Katelyn Marinelli likes to say she was in “the muddy middle” of college applicants. She wasn’t at the top of her class, which would’ve opened up doors to academic scholarships, and her family wasn’t at the bottom of the socioeconomic ladder, which would’ve made her eligible for financial aid.
So she was particularly pleased to hear an animated guy named Billy Staples, who visited Phillipsburg High School her senior year. Billy’s message was one of equal opportunity, no matter your background.
“It was refreshing knowing I had a shot at something,” Katelyn remembers today, long after becoming one of the first recipients of a BEST scholarship in 2009. “BEST didn’t just help out kids with tragic stories or stellar grades. They helped the muddy middle students.”
While the financial help wasn’t extraordinary—it helped with books—the real value was relationships she developed with board members, she says. “They don’t just hand you a check. They are all so down to earth and caring about everyone,” she says. “Judy [Tierney] has everyone’s back, even while she runs around like a crazy person coordinating events, making sure everyone and everything is OK.
It’s hard to describe the feeling when you are working at an event and everyone is asking how you are doing. And they really mean it.
“BEST also really helped with responsibility,” Katelyn adds. “I feel I need to be at fundraisers and special events to make it great for the new kids, and I also want to be there. I’ve seen what BEST does for kids who don’t have the family support I’ve always enjoyed, and it’s phenomenal.”
Katelyn’s BEST mentor was Monica Zeeman, a family friend who taught life skills to Phillipsburg High School seniors in the special education program. When she was herself a senior, Katelyn helped with Monica’s class, which taught students skills such as budgeting, pumping gas and applying for loans. She also accompanied students on field trips, such as to a big box store to purchase snacks they’d later sell to faculty members to learn business skills.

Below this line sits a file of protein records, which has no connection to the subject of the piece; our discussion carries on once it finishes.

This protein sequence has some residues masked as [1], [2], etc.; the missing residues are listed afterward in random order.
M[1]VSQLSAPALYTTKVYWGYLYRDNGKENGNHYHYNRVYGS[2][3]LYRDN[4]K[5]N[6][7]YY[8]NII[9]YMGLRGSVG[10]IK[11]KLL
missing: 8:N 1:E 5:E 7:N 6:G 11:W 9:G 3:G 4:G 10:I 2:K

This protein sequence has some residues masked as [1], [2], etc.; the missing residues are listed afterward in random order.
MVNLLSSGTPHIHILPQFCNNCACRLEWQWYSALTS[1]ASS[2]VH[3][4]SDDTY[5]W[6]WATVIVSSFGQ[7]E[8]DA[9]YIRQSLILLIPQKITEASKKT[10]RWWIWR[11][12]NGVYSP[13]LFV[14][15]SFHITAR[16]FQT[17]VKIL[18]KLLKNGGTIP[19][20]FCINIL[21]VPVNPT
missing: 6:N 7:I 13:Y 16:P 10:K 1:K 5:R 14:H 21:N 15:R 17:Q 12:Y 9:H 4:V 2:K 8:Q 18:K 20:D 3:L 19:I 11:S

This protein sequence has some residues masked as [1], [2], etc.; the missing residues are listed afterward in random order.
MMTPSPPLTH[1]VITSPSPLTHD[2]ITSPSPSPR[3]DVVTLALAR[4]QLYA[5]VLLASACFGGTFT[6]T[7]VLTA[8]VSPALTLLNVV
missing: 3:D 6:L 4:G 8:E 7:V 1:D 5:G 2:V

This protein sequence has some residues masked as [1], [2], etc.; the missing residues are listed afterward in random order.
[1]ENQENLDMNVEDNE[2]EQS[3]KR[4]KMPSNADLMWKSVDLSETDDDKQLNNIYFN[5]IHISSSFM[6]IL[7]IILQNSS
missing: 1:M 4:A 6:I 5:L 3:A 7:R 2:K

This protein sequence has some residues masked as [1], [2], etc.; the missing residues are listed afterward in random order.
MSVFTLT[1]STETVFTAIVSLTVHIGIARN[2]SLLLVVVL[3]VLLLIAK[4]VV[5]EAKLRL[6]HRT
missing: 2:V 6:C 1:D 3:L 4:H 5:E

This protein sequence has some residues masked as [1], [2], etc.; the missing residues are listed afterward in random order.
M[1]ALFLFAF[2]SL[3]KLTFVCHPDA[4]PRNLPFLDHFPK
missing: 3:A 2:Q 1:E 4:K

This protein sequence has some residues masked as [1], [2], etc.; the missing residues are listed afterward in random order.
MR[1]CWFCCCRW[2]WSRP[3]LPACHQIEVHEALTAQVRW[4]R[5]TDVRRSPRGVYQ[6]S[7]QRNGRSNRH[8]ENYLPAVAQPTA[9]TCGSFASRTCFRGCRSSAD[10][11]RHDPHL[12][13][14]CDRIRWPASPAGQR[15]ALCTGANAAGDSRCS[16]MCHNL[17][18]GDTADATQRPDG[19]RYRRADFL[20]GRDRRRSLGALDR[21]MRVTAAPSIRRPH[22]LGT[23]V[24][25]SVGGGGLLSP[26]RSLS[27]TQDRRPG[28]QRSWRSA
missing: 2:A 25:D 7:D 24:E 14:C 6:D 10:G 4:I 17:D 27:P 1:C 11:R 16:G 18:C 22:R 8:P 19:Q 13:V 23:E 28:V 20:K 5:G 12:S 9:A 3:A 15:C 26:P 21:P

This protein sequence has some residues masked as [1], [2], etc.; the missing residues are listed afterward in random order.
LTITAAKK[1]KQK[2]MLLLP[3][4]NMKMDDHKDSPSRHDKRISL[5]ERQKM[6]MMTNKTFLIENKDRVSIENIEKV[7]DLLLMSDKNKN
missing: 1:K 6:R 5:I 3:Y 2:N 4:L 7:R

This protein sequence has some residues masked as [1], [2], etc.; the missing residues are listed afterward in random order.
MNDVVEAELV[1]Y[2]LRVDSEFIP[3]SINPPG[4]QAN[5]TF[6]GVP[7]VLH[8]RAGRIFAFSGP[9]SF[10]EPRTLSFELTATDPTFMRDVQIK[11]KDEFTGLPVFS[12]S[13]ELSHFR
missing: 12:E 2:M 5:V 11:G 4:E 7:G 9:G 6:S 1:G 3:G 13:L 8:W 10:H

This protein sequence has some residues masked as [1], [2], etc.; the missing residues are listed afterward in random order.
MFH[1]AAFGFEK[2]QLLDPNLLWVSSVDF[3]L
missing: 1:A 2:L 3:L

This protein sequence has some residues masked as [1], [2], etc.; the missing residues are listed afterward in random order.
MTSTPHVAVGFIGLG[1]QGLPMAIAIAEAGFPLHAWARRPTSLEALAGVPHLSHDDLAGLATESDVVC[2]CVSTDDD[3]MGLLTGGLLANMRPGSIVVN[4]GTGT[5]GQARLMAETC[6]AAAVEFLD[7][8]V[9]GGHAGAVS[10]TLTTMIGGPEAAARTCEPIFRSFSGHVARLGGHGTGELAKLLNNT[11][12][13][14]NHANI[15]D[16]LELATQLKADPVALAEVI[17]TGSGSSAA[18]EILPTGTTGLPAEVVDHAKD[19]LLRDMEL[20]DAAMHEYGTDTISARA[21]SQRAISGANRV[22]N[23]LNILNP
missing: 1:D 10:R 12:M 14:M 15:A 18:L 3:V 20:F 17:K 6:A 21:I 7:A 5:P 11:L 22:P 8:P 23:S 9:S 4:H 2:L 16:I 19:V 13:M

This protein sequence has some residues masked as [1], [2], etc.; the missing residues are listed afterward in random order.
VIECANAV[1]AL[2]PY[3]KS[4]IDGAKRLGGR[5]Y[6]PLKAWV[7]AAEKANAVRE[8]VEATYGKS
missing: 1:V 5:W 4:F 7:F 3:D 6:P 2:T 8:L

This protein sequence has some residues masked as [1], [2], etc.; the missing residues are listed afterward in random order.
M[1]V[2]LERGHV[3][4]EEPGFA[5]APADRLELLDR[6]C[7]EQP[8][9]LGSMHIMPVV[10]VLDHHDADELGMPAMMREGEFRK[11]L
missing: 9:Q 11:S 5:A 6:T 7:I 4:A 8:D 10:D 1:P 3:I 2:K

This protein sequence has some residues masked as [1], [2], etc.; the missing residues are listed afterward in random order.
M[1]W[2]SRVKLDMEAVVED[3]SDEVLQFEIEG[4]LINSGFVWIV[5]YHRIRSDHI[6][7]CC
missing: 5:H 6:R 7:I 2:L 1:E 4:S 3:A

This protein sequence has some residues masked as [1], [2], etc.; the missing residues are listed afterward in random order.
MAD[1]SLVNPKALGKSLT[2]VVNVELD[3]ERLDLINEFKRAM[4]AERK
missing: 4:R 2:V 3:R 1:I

“I don’t remember a lightbulb moment, but I just really liked being with them and working with them,” Katelyn says. “That made me decide I wanted to major in special education.”
In 2014 Katelyn graduated from Kean University with a bachelor’s in biology with dual certification for teaching biology and special education, with a minor in health education. She also played softball in college and now coaches junior varsity at her alma mater, Phillipsburg High School.
She’s also a long-term substitute teacher at Phillipsburg Middle School, where she provides in-class support for 8th grade science and math students. “I love it!” she says. “I started subbing last year, and all the teachers were so great. I had a good rapport with them and also the students.”
The concept of a good rapport is something Katelyn not only values but recognizes in many areas of her life. Reflecting on her experience with BEST, she says, “I’ve learned the scholarship is not necessarily the most important part of BEST.
“It’s hard to describe the feeling when you are working at an event and everyone is asking how you are doing. And they really mean it,” she says. “They want to know how things are going for you because they truly care.”